Another officer who was invited to go out with LTC Holmes and his subordinate, MAJ Levine, gave a sworn statement that Holmes said that he and Levine routinely went off post to restaurants in civilian clothes for social purposes not official business, that they surrendered their weapons at the Afghan civilian establishments and that they drank alcohol. All of those activities are in direct contravention of standing orders and policies in Afghanistan. The officer who gave the sworn statement declined the invitation to go with them.

The conflict of interest charge came about when Holmes and Levine decided they could use their experience in strategic communications to start a civilian business. On its face, there’s nothing wrong with that if you wait until you’re in a civilian capacity to do so. But when you use duty time and DoD assets to promote your business, or misrepresent your duty as something other than it is, that raises definite ethical problems. Holmes and Levine did both of these things. And as such were in violation of numerous parts of the Joint Ethics Regulations.

For instance, they used their DoD positions for their own personal gain, namely to pass off their work in training Afghans from the Ministry of the Interior and Ministry of Defense as work done on behalf of their company SyzygyLogos LLC. On the company’s Facebook page, in an entry dated April 8th, 2010, you’ll see pictures of Holmes, in civilian dress, under a post title which says, “SyzygyLogos LLC, A Strategic Communications Firm – Images from our training sessions with the Afghan Government.”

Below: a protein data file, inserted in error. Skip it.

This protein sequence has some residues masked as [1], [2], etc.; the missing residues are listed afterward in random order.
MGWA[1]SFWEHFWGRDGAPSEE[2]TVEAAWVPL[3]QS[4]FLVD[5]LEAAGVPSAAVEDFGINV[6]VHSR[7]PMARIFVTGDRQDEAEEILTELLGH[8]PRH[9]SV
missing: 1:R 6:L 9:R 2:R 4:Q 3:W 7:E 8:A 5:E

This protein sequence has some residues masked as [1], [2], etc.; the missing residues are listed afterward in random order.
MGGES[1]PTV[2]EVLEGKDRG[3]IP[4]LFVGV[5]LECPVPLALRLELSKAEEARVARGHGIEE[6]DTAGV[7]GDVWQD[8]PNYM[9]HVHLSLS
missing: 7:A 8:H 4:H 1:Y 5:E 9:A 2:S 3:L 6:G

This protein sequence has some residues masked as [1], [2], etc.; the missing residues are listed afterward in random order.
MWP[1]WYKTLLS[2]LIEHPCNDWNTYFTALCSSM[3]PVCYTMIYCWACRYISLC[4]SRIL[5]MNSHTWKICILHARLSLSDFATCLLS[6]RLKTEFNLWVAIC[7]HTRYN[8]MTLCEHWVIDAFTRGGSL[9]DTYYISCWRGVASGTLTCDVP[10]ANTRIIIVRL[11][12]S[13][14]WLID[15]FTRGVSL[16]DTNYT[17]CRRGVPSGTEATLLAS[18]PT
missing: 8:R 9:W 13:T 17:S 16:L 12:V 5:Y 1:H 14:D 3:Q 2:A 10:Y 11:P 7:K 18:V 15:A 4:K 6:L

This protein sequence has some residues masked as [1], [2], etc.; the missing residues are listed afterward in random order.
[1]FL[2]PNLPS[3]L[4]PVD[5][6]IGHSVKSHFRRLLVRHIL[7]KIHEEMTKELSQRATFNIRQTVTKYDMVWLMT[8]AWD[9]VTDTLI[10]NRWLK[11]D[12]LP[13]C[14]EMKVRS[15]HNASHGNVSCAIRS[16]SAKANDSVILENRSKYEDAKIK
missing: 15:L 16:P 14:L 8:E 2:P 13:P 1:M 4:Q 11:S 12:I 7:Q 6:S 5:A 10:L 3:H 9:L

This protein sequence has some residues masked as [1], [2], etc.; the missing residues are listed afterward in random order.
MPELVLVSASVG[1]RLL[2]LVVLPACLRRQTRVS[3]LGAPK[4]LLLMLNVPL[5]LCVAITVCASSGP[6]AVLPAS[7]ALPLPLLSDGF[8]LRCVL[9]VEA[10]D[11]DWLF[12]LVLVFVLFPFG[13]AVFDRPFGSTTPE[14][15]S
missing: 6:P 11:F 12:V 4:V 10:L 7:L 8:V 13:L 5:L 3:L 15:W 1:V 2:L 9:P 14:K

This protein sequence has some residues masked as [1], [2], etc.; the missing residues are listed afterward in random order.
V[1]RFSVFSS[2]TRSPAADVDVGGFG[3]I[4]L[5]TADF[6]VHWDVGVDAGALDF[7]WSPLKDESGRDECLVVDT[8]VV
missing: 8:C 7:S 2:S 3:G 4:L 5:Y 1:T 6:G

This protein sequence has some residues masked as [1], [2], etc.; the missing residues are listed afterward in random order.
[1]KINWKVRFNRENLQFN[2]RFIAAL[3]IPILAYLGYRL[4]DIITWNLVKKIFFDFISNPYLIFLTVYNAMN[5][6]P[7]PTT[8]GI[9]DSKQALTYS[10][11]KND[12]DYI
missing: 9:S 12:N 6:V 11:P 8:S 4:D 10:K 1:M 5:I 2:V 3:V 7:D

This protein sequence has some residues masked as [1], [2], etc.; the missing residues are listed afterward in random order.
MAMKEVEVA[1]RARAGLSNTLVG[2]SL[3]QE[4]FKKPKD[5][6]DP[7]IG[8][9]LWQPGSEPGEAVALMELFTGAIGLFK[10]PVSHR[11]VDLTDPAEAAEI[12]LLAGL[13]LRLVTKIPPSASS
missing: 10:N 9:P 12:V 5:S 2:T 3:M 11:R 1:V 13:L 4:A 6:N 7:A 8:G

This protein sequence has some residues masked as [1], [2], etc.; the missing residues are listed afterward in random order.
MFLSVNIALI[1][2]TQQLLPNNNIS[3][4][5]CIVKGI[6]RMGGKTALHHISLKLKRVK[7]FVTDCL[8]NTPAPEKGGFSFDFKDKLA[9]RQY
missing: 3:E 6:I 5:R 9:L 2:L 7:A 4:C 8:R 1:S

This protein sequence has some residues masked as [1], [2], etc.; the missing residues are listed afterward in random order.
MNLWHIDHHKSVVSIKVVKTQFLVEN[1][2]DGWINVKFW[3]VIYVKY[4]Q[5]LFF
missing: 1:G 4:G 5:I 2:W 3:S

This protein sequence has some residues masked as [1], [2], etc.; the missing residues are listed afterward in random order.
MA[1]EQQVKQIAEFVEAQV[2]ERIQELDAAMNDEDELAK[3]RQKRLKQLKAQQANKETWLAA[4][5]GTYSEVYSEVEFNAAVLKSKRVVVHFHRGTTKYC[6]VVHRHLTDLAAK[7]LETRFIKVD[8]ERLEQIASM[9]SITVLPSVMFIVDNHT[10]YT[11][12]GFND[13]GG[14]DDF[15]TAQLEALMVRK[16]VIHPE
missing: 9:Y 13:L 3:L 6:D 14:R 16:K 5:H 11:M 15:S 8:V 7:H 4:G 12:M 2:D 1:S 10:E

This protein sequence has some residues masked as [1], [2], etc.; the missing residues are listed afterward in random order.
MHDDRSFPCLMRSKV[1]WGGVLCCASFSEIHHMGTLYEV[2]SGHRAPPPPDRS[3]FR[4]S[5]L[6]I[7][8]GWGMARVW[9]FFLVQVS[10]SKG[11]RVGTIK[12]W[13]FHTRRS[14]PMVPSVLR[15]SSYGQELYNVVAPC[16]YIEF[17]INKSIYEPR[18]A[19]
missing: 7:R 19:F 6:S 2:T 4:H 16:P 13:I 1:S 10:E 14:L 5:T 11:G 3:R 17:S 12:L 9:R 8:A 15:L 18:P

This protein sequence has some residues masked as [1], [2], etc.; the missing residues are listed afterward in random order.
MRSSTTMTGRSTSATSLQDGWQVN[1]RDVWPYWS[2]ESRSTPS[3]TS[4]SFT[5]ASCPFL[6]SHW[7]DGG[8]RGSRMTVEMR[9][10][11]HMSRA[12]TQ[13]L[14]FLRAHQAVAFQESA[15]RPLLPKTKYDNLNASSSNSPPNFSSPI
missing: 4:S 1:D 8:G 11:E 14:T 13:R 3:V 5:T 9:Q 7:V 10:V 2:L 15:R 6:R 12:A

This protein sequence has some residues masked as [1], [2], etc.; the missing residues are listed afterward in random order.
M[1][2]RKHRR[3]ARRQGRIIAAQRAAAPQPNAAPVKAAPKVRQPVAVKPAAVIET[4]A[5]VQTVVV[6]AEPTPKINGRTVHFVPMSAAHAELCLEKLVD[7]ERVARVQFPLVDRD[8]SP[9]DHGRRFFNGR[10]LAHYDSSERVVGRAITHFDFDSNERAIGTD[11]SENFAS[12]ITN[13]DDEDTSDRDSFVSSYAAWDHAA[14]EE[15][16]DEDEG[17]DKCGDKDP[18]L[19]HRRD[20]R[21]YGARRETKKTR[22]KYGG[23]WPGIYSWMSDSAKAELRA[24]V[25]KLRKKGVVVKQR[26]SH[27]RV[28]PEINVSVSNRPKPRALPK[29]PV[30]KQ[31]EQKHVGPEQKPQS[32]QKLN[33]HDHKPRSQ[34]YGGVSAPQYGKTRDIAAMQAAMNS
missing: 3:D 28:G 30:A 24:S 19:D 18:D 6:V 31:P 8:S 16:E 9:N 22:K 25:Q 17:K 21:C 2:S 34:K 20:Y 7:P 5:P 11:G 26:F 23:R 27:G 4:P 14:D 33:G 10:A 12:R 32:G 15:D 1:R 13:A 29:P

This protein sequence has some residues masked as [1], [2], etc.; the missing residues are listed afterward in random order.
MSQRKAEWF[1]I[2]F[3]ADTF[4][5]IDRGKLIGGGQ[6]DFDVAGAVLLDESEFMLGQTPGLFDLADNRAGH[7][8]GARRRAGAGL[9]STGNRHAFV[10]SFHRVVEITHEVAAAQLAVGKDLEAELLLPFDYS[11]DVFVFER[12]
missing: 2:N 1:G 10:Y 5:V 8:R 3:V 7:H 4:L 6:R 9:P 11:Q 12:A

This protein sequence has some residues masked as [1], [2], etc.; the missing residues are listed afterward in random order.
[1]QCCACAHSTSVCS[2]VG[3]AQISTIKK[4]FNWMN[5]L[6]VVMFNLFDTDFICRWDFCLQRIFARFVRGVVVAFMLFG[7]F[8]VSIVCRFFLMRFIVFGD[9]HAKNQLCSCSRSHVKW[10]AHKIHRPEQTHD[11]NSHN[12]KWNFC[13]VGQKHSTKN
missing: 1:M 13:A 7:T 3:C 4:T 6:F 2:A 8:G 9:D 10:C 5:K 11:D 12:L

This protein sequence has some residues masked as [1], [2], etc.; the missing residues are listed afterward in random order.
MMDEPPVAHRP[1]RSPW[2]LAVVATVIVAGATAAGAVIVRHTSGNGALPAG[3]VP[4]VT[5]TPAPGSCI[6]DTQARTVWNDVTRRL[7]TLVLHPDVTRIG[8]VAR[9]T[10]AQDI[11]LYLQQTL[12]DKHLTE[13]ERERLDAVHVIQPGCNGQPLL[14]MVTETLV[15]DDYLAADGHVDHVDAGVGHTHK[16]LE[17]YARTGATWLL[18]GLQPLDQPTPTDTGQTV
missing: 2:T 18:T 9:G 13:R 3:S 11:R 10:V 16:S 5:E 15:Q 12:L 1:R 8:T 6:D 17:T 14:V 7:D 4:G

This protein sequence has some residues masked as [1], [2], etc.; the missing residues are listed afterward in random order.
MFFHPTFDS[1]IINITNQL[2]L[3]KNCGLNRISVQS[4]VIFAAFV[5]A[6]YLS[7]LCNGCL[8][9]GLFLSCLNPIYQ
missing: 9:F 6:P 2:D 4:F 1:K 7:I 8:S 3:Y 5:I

That was clearly done with the intent to generate business for their private company. Additionally they listed either the US Government or the Afghan MoI and MoD as their “current clients”. All of this activity violated UCMJ article 92 (Failure to obey an order or regulation – i.e. the ethics regulation). Both the article 92 and 107 violations also lead to a third UCMJ charge for LTC Holmes, violation of article 133 (conduct unbecoming an officer and gentleman).

As to the implication Hastings has in his article that the punitive action was taken because Holmes and Levine thought the use “psy-ops” on US Senators was illegal, it is obviously false. Neither were cited for anything to do with what the general had allegedly asked nor did they “buck orders” related to that situation other than to ask for legal clarification. Additionally, in a Wall Street Journal article by Julian Barnes, it is clear that LTG Caldwell had determined that PsyOps was inappropriate for a training command:

Several officers said that almost immediately after taking command, Gen. Caldwell determined it was inappropriate for a training command to try engage in information operations or try to influence any audiences with deception or other psychological operations techniques.

Military officers said that following that decision, Lt. Col. Holmes was reassigned to a strategic communications team that was tasked, in part, prepare the command for visits by congressional delegations.

Another officer who worked with Holmes and under Caldwell said that what Holmes was asked to do was anything but inappropriate: